Some options for a CTA might include property search (and that also encompasses specialized options), Google Calendar or Calendly integrations to book an appointment with you, a chatbox to answer questions, or even your latest blog post or neighborhood guide.

Tip 10: Consider a banner

A banner can be one way to provide a really compelling CTA, or to condense information about you. Banners might have an IDX search integrated into them so that recipients can type in an area or ZIP code and hit “search” to get redirected to your IDX page, or you might use them to promote a listing.

Generally, it’s best to make your banner part of your CTA if you’re going to include one, so that your readers are clear on what you want them to do. Banners are big; you don’t want it to distract from your core message!

Tip 11: Know what not to include

Some things are simply not appropriate for work signatures, while others are resource-consuming from a file perspective and will cause your email to take forever to load. Consider your users and shy away from videos or GIFs that increase your load time, eye-searing color palettes, and inspirational quotes.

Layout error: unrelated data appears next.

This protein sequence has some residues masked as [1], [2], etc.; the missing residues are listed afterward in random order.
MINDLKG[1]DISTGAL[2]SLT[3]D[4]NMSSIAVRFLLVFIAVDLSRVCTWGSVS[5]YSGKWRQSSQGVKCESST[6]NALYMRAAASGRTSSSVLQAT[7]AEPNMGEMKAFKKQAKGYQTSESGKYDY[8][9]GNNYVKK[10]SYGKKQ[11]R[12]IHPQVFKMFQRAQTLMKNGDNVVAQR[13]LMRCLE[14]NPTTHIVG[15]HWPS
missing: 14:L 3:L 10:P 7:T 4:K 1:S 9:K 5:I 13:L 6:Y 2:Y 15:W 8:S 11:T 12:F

(Hear us out: Yes, that includes the words that meant so much to you as a child, or the religious verses that most inspire you—some of your clients are going to be experiencing some pretty unpleasant life events around their home sale transaction; you never know what might strike a nerve, and it pays to be kind and sensitive before you know their circumstances.)

Tip 12: Don’t do everything at once!

It’s easy to make fun of over-the-top email signatures, but you might sincerely not know when you’ve reached the point of “too much.” Send a test email to some trusted friends with your signature and ask them to be brutally honest about whether the signature reflects you, and whether you could stand to remove any components.

If they’re really good friends, ask them to send a few missives back-and-forth with you so that you can see how easy it is to dig up the email signature and what components (if any) seem to get “lost” or distorted as the thread lengthens.

Your email signature is often the last thing that a buyer or seller sees before they pick up their phone to call you or click a link to book an appointment. Make sure it reflects both your professionalism and your personality!